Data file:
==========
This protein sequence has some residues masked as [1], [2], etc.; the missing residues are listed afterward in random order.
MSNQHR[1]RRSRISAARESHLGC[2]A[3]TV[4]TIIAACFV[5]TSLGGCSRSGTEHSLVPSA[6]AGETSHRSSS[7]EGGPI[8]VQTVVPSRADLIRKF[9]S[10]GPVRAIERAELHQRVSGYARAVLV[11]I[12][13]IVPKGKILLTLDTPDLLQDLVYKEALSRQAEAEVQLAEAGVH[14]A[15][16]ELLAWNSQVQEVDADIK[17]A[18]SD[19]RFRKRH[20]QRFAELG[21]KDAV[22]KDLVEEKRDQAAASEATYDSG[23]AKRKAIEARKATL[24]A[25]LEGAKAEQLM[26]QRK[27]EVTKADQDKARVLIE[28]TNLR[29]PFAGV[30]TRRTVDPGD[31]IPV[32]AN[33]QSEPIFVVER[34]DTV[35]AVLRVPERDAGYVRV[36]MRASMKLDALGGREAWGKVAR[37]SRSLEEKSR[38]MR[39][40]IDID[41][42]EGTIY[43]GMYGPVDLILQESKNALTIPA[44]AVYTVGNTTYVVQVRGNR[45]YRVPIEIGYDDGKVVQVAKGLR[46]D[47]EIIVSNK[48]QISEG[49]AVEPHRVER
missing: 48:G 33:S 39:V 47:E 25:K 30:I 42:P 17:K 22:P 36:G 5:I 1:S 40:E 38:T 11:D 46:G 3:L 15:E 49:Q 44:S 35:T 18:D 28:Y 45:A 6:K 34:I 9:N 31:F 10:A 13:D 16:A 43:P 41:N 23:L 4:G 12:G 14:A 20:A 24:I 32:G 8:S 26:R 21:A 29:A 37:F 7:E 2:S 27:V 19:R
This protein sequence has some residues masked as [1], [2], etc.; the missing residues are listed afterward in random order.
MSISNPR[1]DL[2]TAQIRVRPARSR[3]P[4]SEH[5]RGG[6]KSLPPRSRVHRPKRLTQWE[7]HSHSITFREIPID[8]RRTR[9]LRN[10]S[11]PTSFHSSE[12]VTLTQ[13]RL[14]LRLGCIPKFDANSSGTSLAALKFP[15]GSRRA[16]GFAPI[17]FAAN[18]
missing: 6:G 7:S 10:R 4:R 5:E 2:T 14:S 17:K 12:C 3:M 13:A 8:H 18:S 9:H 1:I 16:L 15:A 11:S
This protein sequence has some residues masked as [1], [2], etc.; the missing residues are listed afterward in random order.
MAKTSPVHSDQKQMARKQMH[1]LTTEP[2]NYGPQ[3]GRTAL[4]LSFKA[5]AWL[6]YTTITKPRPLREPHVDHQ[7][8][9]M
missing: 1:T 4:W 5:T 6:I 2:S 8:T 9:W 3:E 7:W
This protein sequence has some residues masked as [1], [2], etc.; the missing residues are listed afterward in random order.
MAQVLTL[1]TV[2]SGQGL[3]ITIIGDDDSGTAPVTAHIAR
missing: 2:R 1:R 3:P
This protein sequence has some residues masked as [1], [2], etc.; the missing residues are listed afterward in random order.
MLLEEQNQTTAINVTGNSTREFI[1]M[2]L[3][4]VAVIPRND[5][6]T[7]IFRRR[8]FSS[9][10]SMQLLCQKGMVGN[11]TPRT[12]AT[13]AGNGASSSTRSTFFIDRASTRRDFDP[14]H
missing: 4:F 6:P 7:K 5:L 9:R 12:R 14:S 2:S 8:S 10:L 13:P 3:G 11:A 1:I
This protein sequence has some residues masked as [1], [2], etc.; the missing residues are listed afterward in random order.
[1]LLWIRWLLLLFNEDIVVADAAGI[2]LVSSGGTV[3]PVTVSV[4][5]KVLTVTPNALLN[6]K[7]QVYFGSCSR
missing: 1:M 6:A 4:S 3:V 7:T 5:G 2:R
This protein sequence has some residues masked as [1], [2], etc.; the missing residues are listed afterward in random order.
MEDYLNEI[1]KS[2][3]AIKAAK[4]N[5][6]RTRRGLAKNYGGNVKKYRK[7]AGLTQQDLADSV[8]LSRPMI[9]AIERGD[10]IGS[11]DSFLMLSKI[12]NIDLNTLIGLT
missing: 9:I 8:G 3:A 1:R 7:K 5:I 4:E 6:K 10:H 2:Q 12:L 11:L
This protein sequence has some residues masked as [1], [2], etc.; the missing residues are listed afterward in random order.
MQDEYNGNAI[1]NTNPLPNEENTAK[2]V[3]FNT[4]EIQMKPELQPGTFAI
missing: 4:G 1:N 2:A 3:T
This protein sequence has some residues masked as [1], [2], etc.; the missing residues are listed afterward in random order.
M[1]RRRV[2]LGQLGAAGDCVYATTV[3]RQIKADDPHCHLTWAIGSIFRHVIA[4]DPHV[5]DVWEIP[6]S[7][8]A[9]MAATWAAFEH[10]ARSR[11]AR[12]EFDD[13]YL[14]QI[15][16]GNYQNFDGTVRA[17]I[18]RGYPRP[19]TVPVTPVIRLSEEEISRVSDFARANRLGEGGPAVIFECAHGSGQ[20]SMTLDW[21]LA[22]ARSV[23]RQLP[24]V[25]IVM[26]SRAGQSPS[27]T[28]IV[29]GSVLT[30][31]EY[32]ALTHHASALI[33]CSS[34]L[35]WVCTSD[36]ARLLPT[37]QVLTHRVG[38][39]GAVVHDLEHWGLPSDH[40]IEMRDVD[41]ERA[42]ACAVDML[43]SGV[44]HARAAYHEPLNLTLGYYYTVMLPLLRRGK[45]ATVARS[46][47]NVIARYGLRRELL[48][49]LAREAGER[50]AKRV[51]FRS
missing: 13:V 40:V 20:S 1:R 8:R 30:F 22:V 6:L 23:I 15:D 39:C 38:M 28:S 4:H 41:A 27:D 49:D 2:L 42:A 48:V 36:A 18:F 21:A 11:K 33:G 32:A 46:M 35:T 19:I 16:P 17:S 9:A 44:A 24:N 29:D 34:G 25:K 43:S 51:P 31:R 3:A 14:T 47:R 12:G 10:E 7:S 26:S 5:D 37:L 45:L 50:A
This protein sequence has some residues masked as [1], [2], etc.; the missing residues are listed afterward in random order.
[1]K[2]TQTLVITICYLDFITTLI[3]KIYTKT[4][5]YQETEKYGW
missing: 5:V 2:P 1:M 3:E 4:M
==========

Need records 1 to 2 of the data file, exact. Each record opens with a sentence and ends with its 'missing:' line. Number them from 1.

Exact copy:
This protein sequence has some residues masked as [1], [2], etc.; the missing residues are listed afterward in random order.
MSNQHR[1]RRSRISAARESHLGC[2]A[3]TV[4]TIIAACFV[5]TSLGGCSRSGTEHSLVPSA[6]AGETSHRSSS[7]EGGPI[8]VQTVVPSRADLIRKF[9]S[10]GPVRAIERAELHQRVSGYARAVLV[11]I[12][13]IVPKGKILLTLDTPDLLQDLVYKEALSRQAEAEVQLAEAGVH[14]A[15][16]ELLAWNSQVQEVDADIK[17]A[18]SD[19]RFRKRH[20]QRFAELG[21]KDAV[22]KDLVEEKRDQAAASEATYDSG[23]AKRKAIEARKATL[24]A[25]LEGAKAEQLM[26]QRK[27]EVTKADQDKARVLIE[28]TNLR[29]PFAGV[30]TRRTVDPGD[31]IPV[32]AN[33]QSEPIFVVER[34]DTV[35]AVLRVPERDAGYVRV[36]MRASMKLDALGGREAWGKVAR[37]SRSLEEKSR[38]MR[39][40]IDID[41][42]EGTIY[43]GMYGPVDLILQESKNALTIPA[44]AVYTVGNTTYVVQVRGNR[45]YRVPIEIGYDDGKVVQVAKGLR[46]D[47]EIIVSNK[48]QISEG[49]AVEPHRVER
missing: 48:G 33:S 39:V 47:E 25:K 30:I 42:P 17:K 22:P 36:G 5:I 1:S 40:E 38:T 11:D 46:G 3:L 15:E 49:Q 44:S 35:T 18:D 28:Y 45:A 6:K 34:I 9:N 31:F 10:A 13:D 16:A 43:P 41:N 23:L 4:G 12:G 14:A 20:A 24:I 32:G 8:S 26:R 21:A 29:A 37:F 7:E 2:S 27:V 19:R
This protein sequence has some residues masked as [1], [2], etc.; the missing residues are listed afterward in random order.
MSISNPR[1]DL[2]TAQIRVRPARSR[3]P[4]SEH[5]RGG[6]KSLPPRSRVHRPKRLTQWE[7]HSHSITFREIPID[8]RRTR[9]LRN[10]S[11]PTSFHSSE[12]VTLTQ[13]RL[14]LRLGCIPKFDANSSGTSLAALKFP[15]GSRRA[16]GFAPI[17]FAAN[18]
missing: 6:G 7:S 10:R 4:R 5:E 2:T 14:S 17:K 12:C 3:M 13:A 8:H 18:S 9:H 1:I 16:L 15:A 11:S